|Boitano freestyles in the kitchen.|
"When Brian Boitano traveled through time to the year 3010/He fought the evil robot king and saved the human race again."
-- "What Would Brian Boitano Do?"
from South Park: Bigger, Longer, Uncut
Olympic and World figure skating champion Brian Boitano can perform physically incredible and gravity-defying feats, from flying rescues of maidens in distress to building the pyramids of Kubla Khan. At least, he can according to South Park
creators, who immortalized him in song in their 1999 feature film.
While Boitano might not have been one of the founders of Egyptian architecture, he can still rotate three times in the air with one arm sticking straight up. He's also apparently pretty nimble and versatile in the kitchen, as he plans to demonstrate on his new Food Network show, What Would Brian Boitano Make?
A Bay Area native and longtime San Francisco resident, Boitano's home and surroundings figure prominently into the program. He describes the series of on-the-fly cooking challenges based around a social event or group (whether randy bachelors or rowdy roller derby chicks) as a "reality docu-soap."
"I think the City is going to really like it because it truly is my house and where I live," Boitano told SFoodie. "It's all real. Food Network really wanted to have it be kept realistic, even though it is sort of a 'reality show.' They wanted it to be my real friends, where I really go shop and eat, that kind of thing."
Boitano is a hyper-local shopper who finds most of what he needs right near his house. He frequents Cheese Plus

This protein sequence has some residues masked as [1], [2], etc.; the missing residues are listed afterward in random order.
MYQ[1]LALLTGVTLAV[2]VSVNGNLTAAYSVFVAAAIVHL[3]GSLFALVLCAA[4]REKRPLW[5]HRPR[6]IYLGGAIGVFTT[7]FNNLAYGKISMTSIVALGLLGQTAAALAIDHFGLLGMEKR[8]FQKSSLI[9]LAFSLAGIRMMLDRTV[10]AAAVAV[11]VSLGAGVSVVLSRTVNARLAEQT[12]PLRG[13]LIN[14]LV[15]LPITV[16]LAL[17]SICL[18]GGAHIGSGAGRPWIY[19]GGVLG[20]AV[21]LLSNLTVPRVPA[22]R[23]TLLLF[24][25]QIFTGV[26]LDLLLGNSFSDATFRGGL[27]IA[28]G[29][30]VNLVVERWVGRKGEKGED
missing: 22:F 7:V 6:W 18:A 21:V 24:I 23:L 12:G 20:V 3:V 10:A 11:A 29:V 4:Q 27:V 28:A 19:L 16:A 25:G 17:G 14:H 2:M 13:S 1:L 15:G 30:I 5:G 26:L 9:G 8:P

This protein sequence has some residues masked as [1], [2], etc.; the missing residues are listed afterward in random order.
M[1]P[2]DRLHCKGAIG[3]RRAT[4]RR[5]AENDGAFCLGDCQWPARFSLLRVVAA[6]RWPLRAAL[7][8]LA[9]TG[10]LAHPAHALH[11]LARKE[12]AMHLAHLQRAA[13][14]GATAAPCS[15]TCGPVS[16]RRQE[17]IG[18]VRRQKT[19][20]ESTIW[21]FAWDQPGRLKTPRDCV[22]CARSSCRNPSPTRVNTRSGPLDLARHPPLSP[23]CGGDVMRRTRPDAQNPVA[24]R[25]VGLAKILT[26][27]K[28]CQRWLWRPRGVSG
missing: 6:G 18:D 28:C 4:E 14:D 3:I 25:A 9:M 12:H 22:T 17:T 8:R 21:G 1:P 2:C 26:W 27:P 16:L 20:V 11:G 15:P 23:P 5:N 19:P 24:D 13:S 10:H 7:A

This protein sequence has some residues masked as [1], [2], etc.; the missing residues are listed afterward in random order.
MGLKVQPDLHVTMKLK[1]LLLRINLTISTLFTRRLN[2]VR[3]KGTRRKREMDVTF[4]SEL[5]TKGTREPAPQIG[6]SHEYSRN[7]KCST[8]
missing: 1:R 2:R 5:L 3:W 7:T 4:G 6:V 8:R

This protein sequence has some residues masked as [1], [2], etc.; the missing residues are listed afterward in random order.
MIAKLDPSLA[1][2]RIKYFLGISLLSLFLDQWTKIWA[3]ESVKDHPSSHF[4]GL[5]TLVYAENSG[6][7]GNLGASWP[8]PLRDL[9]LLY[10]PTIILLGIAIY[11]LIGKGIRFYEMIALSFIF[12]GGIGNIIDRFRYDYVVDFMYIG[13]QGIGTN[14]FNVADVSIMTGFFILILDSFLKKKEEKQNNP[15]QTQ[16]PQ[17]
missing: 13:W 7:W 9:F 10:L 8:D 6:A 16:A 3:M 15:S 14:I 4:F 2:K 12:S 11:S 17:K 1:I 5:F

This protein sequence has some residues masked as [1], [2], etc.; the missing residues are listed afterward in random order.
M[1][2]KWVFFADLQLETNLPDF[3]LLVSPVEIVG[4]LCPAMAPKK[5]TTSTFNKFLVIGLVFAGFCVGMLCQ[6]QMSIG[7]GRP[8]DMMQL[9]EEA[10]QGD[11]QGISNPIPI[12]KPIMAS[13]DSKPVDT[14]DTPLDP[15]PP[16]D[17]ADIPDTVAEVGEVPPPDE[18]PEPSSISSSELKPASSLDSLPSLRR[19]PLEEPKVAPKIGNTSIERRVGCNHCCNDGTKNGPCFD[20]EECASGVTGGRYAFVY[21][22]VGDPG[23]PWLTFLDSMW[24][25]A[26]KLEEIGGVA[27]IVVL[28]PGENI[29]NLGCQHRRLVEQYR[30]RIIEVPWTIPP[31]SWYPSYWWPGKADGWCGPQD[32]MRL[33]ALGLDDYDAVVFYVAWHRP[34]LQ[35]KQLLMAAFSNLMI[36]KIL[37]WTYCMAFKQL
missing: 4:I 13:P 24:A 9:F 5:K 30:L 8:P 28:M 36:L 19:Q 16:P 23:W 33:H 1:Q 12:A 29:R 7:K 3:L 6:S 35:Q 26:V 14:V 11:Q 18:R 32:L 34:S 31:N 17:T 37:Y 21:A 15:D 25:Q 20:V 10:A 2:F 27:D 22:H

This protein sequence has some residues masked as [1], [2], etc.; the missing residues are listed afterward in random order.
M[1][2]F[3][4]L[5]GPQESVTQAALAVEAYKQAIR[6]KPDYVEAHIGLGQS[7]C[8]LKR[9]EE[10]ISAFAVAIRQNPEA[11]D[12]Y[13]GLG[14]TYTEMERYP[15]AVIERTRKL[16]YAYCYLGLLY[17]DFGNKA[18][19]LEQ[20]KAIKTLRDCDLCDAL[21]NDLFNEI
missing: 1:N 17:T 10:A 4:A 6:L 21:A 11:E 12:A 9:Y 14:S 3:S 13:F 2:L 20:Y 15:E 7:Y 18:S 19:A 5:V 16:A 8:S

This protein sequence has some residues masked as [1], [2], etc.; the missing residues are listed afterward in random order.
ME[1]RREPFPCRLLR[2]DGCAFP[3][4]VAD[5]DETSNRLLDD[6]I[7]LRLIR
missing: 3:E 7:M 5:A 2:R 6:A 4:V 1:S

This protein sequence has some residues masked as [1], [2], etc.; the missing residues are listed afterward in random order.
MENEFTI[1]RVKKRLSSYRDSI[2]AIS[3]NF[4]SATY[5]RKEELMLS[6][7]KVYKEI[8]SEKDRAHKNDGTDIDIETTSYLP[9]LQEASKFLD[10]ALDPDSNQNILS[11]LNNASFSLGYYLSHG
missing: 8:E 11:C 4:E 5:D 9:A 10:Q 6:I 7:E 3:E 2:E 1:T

(2001 Polk at Pacific) for gourmet items, Real Foods
for his everyday groceries (2140 Polk at Broadway), and rice pudding joint Loving Cup
(2356 Polk at Pacific) for his usual treat of frozen yogurt mixed with berries. Beyond that, he tends to venture over to Marina Meats
(2395 Chestnut at Divisadero) and stops for seafood at Bryan's Grocery (3445 California at Laurel) when he finds himself in Laurel Village.
Athough he hadn't thought about it much before, Boitano said that he does see many parallels between the ice and the kitchen.
"I think it's in the composition of things, how things all fit in together -- the choreography of making a recipe," he explained. "Even some people play music in the kitchen, and that keeps them company. That zone you get into when you're cooking, it's like when you're doing compulsory figures -- when you go over the tracings over and over again and you get in that zone." However, pressed as to whether he considers himself a figures or freestyle person while cooking, he chose the latter.
"I think that, on the ice, I am so precise and so focused on being exact that I don't really want to do that in the kitchen," he mused. "I just want to have a little bit more fun with it."
Boitano shopped an idea for a television program that combined ice skating and cooking to a producer who does another show for Food Network, and was surprised to find interest in the idea -- minus the ice time.
"I was, like, 'Wow, nobody ever wants to drop the skating!'"
The Food Network eventually commissioned the four episodes that make up this season, a relatively easy shooting schedule that didn't interfere too much with Boitano's skating practice or performing season. With one's main hook gone -- the gimmick, if you will -- the pressure could easily make a new television chef crumble. But those chefs never withstood a withering comment from Dick Button, famously fierce competition from the other Brian, or shade from a Russian judge. Something tells us Boitano will probably kick an ass or two in his newest venture.
What Would Brian Boitano Make? premieres Sunday, August 23 at 1 p.m. on the Food Network.